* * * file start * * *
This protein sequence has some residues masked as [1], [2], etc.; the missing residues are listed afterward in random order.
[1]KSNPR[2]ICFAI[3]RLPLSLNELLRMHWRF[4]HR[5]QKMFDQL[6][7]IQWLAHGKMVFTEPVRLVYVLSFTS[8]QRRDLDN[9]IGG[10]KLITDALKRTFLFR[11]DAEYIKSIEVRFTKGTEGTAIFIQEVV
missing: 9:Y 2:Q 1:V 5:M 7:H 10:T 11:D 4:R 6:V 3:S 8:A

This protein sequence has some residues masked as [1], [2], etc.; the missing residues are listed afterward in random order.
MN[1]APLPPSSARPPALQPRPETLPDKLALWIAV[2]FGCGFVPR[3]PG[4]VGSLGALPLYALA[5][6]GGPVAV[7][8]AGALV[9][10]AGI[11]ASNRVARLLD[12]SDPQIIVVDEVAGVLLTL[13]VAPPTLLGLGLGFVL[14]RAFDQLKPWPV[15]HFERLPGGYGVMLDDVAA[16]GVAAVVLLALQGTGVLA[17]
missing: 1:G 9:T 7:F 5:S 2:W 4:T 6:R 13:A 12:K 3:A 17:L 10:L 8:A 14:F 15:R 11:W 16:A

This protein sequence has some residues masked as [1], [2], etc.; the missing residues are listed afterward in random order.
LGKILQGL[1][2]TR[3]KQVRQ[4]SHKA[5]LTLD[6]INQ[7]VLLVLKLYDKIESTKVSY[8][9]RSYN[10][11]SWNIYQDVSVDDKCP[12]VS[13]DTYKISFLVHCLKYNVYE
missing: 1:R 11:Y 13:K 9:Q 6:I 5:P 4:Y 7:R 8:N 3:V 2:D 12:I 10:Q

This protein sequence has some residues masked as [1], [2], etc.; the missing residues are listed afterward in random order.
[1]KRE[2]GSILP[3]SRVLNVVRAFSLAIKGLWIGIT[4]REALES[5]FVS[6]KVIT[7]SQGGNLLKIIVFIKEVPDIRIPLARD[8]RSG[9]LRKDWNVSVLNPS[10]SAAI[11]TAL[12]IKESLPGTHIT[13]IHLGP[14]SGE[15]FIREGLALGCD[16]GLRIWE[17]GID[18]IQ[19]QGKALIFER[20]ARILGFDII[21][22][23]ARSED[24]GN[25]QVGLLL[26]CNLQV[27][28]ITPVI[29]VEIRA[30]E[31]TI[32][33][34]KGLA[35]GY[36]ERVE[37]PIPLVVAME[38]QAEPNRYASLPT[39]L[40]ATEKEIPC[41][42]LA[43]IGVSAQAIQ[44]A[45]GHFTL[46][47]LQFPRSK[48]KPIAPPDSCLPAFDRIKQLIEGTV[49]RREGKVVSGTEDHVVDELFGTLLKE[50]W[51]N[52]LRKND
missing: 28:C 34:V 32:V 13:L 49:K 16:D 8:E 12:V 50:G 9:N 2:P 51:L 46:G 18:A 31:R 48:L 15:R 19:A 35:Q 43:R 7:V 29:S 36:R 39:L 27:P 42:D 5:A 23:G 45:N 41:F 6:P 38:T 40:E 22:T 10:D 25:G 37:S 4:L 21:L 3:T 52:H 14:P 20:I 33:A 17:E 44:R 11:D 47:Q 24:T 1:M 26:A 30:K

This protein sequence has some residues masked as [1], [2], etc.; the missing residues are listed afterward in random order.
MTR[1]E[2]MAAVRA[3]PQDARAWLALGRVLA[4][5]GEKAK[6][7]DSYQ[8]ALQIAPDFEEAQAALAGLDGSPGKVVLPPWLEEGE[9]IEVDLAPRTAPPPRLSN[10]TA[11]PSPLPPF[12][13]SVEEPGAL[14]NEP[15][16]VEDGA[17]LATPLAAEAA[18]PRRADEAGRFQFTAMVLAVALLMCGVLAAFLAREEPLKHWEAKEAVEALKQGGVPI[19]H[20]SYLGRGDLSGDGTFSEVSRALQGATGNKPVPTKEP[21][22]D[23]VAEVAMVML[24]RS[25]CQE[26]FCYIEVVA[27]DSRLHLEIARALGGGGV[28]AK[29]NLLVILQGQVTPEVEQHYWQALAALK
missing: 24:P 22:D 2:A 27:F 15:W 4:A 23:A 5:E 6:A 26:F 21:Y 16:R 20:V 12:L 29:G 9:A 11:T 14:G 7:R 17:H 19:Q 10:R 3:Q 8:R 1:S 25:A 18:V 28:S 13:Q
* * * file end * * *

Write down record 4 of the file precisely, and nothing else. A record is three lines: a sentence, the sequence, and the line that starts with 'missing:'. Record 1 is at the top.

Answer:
This protein sequence has some residues masked as [1], [2], etc.; the missing residues are listed afterward in random order.
[1]KRE[2]GSILP[3]SRVLNVVRAFSLAIKGLWIGIT[4]REALES[5]FVS[6]KVIT[7]SQGGNLLKIIVFIKEVPDIRIPLARD[8]RSG[9]LRKDWNVSVLNPS[10]SAAI[11]TAL[12]IKESLPGTHIT[13]IHLGP[14]SGE[15]FIREGLALGCD[16]GLRIWE[17]GID[18]IQ[19]QGKALIFER[20]ARILGFDII[21][22][23]ARSED[24]GN[25]QVGLLL[26]CNLQV[27][28]ITPVI[29]VEIRA[30]E[31]TI[32][33][34]KGLA[35]GY[36]ERVE[37]PIPLVVAME[38]QAEPNRYASLPT[39]L[40]ATEKEIPC[41][42]LA[43]IGVSAQAIQ[44]A[45]GHFTL[46][47]LQFPRSK[48]KPIAPPDSCLPAFDRIKQLIEGTV[49]RREGKVVSGTEDHVVDELFGTLLKE[50]W[51]N[52]LRKND
missing: 28:C 34:V 32:V 13:L 49:K 16:D 8:E 12:V 50:G 9:N 2:P 51:L 46:G 18:A 31:R 48:L 15:R 19:A 35:Q 43:R 7:V 29:S 36:R 39:L 27:P 42:D 5:A 23:G 45:N 41:F 6:P 38:T 40:E 22:T 10:D 25:G 37:S 4:L 21:L 3:T 52:H 14:P 20:I 33:A 17:E 44:R 11:D 47:Q 24:T 1:M 26:A 30:K